Some law enforcement officers had to communicate by cellphone when they were searching in late May for a Webb City youngster found drowned in a pond.
“We had cases where one group was searching an area, and another group would show up there, because they didn’t know,” said Carl Francis, Webb City police chief and city administrator. “And if we had to contact some agencies, we had to call their dispatch center, and they would have to contact their officers. You’re never going to eliminate chaos in a big operation like that, but real-time communication will go a long way.”
That’s the goal of a countywide public safety radio system proposed by Sheriff Randee Kaiser. With the program, agencies in the county would be able to talk to each other, eliminating the need to use cellphones or to relay information via dispatch centers.
The effort follows an increasing move toward consolidation and cooperation among the county’s public safety agencies and Jasper County Emergency Services Board. The county board for several months has provided dispatching for the Jasper County sheriff’s office and now is dispatching 911 emergency calls for Carthage and Carl Junction before handing them off to those communities.
Representatives of at least 40 public safety departments — 15 from Jasper County alone — showed up after Webb City issued a call for help in searching for 14-year-old Freddie Williams on May 29. Francis said the department set up a command post to manage the search, but with different agencies communicating on different radio systems, he said the search did not have “the direct, real-time communication” that would have been most helpful.
“It’s vital in those types of situations when you want fast coverage, without duplication,” he said. “With a countywide system, there can be a ‘talk group’ where everyone, regardless of agency, can communicate with each other.”
April Tarrant, executive director of the Jasper County Emergency Services Board, agreed. She said the ability for direct communication already exists on mutual aid channels, but they often are overwhelmed with traffic in an emergency.
“This will give us a private mutual aid channel,” she said. “This will be like having everyone in the same room. And it will take away the guesswork that can happen when you can’t communicate directly.”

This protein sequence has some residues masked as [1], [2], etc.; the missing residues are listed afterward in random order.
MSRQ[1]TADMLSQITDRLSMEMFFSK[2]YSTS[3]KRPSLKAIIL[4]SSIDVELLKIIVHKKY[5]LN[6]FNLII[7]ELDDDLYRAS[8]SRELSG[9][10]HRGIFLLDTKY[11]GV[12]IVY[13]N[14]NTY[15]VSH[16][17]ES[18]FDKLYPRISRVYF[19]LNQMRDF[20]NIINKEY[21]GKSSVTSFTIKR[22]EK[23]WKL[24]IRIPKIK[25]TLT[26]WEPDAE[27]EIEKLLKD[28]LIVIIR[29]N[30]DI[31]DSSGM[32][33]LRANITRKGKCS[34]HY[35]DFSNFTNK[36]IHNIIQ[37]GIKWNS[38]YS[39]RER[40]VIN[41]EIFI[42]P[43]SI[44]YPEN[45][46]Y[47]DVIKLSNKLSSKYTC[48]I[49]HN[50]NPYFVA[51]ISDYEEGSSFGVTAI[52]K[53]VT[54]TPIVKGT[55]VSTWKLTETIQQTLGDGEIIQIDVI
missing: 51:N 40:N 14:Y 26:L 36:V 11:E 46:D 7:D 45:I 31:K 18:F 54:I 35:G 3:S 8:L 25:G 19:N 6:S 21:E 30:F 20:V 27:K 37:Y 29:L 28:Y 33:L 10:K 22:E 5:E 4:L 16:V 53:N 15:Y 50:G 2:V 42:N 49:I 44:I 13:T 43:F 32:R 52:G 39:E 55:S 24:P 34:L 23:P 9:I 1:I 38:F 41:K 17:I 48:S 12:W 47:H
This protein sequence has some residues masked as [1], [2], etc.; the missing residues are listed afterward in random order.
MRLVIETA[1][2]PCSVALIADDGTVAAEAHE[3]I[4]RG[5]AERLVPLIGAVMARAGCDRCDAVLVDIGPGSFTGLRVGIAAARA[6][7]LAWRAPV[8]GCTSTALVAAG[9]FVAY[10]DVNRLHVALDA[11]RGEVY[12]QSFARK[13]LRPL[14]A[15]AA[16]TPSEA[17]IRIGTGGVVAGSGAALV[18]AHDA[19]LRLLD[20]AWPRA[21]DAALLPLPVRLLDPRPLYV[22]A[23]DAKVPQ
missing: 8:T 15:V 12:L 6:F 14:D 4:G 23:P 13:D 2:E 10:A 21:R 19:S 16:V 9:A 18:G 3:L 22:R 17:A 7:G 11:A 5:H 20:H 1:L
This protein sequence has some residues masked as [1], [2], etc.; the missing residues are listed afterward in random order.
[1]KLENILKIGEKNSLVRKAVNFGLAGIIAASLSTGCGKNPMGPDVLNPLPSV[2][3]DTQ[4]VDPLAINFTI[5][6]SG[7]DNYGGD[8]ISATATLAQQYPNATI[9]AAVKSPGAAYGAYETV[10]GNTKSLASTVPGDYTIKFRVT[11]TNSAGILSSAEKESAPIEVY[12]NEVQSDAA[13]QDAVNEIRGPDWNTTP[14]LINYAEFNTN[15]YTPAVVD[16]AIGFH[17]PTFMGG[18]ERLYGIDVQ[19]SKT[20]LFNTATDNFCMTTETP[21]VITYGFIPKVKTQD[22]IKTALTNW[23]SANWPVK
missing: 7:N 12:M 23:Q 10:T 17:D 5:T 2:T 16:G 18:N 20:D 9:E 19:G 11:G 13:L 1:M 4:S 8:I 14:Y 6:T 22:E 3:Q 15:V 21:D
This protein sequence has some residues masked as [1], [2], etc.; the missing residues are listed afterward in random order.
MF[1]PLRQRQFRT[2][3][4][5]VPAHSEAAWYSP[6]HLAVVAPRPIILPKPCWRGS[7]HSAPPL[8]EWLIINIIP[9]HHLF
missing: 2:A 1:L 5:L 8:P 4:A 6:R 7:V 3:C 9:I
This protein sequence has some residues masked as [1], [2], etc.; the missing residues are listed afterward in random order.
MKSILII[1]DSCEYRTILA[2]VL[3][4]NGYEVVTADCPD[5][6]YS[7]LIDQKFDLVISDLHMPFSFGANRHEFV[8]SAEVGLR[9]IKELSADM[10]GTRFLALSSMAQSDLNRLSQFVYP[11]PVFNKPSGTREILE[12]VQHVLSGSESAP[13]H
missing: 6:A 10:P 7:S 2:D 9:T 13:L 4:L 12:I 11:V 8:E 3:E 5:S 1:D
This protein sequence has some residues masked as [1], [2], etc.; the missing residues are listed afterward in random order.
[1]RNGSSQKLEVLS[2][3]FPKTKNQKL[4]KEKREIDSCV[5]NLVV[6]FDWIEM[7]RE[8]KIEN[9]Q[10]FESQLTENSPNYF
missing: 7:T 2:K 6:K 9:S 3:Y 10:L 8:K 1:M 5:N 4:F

Kaiser said that was his goal when he decided to buy new radios, and to purchase the same system now in use in Webb City and Carthage. That created a financial incentive for other agencies to get on board, he said, because they were able to buy new radios at the same price as the county’s purchase of 130 portable and in-car units.
“We got a good price, so I went to the other agencies and asked them if they wanted to get in,” he said. “We had about eight different agencies get on board.”
The new equipment should be delivered in 30 to 60 days. And, the county plans to maintain the radio towers that will support the system, freeing smaller agencies from that chore and expense.
“Otherwise, each agency has to put up and maintain their own towers. We’re already maintaining tower sites to cover the whole county, so I proposed they get on our system,” Kaiser said.
The Webb City Police Department has been using the radio system for about two and a half years, and the Carthage police and fire departments started using them earlier this year.
“The goal is for everyone to have the same system, and then they can be connected,” said Carthage police Chief Greg Dagnan. “It will be a huge step forward to have radios that work anywhere in the county, to be able to talk to anyone else in the county. And, they have better range and clarity.”
Tarrant has tested the radios and believes the system especially will help responders farther from the center of the county.
“We have fire departments in Jasper, that goes into Barton County, and Avilla, that goes into Lawrence County,” she said. “There were times they couldn’t talk back to us, and that’s a responder safety issue.”
The new system will include links to ensure a connection with the Joplin Police Department. Chief Lane Roberts called the consolidation effort “a smart thing” and said it would not change JPD’s ability to communicate with those agencies or the county 911 center.
“Our ability to communicate with each other is so much better than it was even a couple years ago. We’ve exchanged CADs (computer-aided dispatch terminals) so we see where each others’ officers are going; our call centers work together, and they can be hooked up in the event of an emergency,” he said. “Long-term, the sheriff and I want to find a way to bring together the two communication systems.”
Roberts months ago suggested the consolidation of the Joplin and county dispatch centers, and committees from the two agencies were named to look into the proposal. He said that work is under way, but addressing technological and logistical issues, along with potential consequences and costs, is taking time.
“We’ve not stopped; we’re making continuous progress,” he said.
The final step will be getting FCC approval for radio frequencies that can be used to form a local network. Carl Francis, Webb City police chief and city administrator, said Webb City and other agencies are looking at the possibility of donating frequencies that can be used by the system.